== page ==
The opinion of the court was delivered by: Wolfson, District Judge:
Presently before the Court is a motion to dismiss Plaintiff Thelma Bunting's ("Mrs. Bunting" or "Plaintiff") survival action based upon the applicable statute of limitations, filed by Defendants Bristol Myers-Squibb Company, Sanofi-Aventis U.S., L.L.C., Sanofi-Aventis U.S., Inc., and Sanofi-Synthelabo, Inc., (collectively, "Defendants"). For the following reasons, the Court grants Defendants' motion.
This case arises from a diversity action filed by Mr. and Mrs. Bunting (the "Buntings"), who are Colorado residents, against Defendants on December 18, 2006, alleging various causes of action related to Mr. Bunting's ingestion of Plavix. The Buntings filed an Amended Complaint on May 1, 2009. Essentially, the Amended Complaint alleges negligent and wrongful conduct in connection with the design, development, manufacture, testing, packaging, promotion, marketing, distributing, labeling and/or the sale of Plavix. Am. Compl. ¶¶ 6-8. In that connection, the Amended Complaint asserts the following Colorado state law claims: (1) products liability -- design (Count I); (2) products liability -- manufacturer (Count II); (3) products liability -- failure to warn (Count III); (4) negligence (Count IV); (5) negligent misrepresentation (Count V); (6) violations of Colorado's Consumer Protection Act (Count VI); (7) loss of consortium (Count VII). See Id. Subsequently, the Court dismissed Counts V and VI of the Amended Complaint.
Mr. Bunting died on May 6, 2009. Shortly thereafter, Defendants filed a Suggestion of Death on June 9, 2010. Because Mrs. Bunting had not been named personal representative for her husband's estate within 90 days of the Suggestion of Death being entered, she did not move to substitute party within the time limits set forth by Fed. R. Civ. P. 25. Based upon that deficiency, Defendants filed a motion to dismiss Plaintiff's Amended Complaint. After a hearing, on December 13, 2010, this Court dismissed the Amended Complaint and provided Plaintiff ten days to re-file the complaint with the proper party. On December 21, 2010, Plaintiff re-filed the complaint, naming her as the proper party to the lawsuit ("Survival Action"). Thereafter, Defendants filed the instant motion maintaining that because the Court dismissed the Amended Complaint, the statute of limitations had run on Plaintiff's Survival Action.
The Federal Rules of Civil Procedure provide that a complaint "shall contain (1) a short and plain statement of the grounds upon which the court's jurisdiction depends . . . (2) a short and plain statement of the claim showing that the pleader is entitled to relief, and (3) a demand for judgment for the relief the pleader seeks." Fed. R. Civ. P. 8(a). The purpose of a complaint is "to inform the opposing party and the court of the nature of the claims and defenses being asserted by the pleader and, in the case of an affirmative pleading, the relief being demanded." 5 Charles Alan Wright & Arthur R. Miller, Federal Practice and Procedure § 1182 (3d ed. 2004).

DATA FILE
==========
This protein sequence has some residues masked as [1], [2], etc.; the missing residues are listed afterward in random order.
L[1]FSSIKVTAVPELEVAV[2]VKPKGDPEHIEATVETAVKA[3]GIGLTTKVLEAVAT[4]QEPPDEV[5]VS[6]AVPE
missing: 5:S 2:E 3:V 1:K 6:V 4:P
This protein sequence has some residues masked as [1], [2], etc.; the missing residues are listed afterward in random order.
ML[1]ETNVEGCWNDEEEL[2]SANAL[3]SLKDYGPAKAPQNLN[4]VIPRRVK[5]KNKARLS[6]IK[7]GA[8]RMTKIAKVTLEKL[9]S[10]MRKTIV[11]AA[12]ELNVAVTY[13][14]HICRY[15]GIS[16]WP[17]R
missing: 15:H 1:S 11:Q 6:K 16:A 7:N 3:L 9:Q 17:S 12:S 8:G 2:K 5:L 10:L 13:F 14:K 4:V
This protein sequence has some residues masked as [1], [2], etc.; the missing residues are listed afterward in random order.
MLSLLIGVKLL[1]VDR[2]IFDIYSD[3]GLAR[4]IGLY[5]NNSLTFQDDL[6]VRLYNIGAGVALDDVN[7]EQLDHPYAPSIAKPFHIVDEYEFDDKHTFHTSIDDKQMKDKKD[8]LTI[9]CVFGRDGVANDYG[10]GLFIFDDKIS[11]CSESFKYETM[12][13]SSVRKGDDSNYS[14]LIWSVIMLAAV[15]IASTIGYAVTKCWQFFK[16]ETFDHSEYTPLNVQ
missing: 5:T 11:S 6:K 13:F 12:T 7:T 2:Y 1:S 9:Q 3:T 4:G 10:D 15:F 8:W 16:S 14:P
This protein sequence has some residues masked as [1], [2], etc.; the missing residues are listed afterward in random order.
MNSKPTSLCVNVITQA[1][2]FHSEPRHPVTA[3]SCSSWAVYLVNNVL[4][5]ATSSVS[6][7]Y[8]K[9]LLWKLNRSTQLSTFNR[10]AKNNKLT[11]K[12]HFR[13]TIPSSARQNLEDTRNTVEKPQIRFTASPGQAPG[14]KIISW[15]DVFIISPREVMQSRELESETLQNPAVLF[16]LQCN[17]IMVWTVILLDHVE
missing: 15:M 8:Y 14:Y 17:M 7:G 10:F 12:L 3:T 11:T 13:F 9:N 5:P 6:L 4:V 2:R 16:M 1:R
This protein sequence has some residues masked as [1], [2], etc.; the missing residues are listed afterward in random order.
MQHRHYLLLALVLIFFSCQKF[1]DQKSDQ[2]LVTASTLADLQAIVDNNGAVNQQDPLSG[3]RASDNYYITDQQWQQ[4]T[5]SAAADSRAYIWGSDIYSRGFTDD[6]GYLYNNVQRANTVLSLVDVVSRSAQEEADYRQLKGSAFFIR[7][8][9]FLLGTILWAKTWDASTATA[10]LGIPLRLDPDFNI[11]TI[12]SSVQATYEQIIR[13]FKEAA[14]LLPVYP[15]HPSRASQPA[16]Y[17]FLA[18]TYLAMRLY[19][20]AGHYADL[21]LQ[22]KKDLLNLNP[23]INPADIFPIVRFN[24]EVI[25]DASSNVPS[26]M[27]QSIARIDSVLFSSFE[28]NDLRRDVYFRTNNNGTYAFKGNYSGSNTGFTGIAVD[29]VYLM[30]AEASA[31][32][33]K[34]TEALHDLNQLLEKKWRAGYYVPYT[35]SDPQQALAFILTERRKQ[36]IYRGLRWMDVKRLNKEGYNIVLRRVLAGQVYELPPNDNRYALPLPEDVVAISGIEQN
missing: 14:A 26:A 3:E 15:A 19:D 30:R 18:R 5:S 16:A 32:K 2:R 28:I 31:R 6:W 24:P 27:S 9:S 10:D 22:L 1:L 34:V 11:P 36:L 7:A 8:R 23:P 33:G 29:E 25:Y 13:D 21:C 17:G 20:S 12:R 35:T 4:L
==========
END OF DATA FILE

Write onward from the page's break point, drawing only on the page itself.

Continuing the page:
In reviewing a motion to dismiss for failure to state a claim under 12(b)(6), a Court must take all allegations in the complaint as true, viewed in the light most favorable to the plaintiff "and determine whether, under any reasonable reading of the complaint, the plaintiff may be entitled to relief." Phillips v. County of Allegheny, 515 F.3d 224, 233 (3d Cir. 2008) (citation and quotations omitted.) In Bell Atlantic Corp. v. Twombly, 550 U.S. 544 (2007), the Supreme Court "retired" the language in Conley v. Gibson, 355 U.S. 41, 45-46 (1957), that "a complaint should not be dismissed for failure to state a claim unless it appears beyond doubt that the plaintiff can prove no set of facts in support of his claim which would entitle him to relief." Twombly, 550 U.S. at 561 (quoting Conley, 355 U.S. at 45-46). Rather, the factual allegations in a complaint "must be enough to raise a right to relief about the speculative level." Id. at 555. The Third Circuit summarized the pleading requirement post-Twombly:
The Supreme Court's Twombly formulation of the pleading standard can be summed up thus: 'stating . . . a claim requires a complaint with enough factual matter (taken as true) to suggest' the required element. This 'does not impose a probability requirement at the pleading stage,' but instead 'simply calls for enough facts to raise a reasonable expectation that discovery will reveal evidence of 'the necessary element.'
Phillips, 515 F.3d at 234 (quoting Twombly, 550 U.S. at 556).
In affirming that the Twombly standard applies to all motions to dismiss, the Supreme Court recently further clarified the 12(b)(6) standard. "First, the tenet that a court must accept as true all of the allegations contained in a complaint is inapplicable to legal conclusions." Ashcroft v. Iqbal, 129 S.Ct. 1937, 1949 (2009). "Second, only a complaint that states a plausible claim for relief survives a motion to dismiss." Iqbal, 129 S.Ct. at 1950. Accordingly, "a court considering a motion to dismiss can choose to begin by identifying pleadings that, because they are no more than conclusions, are not entitled to the assumption of truth." Id. In short, "a complaint must do more than alleged the plaintiff's entitlement to relief. A complaint has to 'show' such an entitlement with its facts." Fowler v. UPMC Shadyside, 578 F.3d 203, 211 (3d Cir. 2009).
The Third Circuit recently reiterated that "judging the sufficiency of a pleading is a context-dependent exercise" and "[s]ome claims require more factual explication than others to state a plausible claim for relief." West Penn Allegheny Health System, Inc. v. UPMC, 627 F.3d 85, 98 (3d Cir. 2010). This means that, "[f]or example, it generally takes fewer factual allegations to state a claim for simple battery than to state a claim for antitrust conspiracy." Id. That said, the Rule 8 ...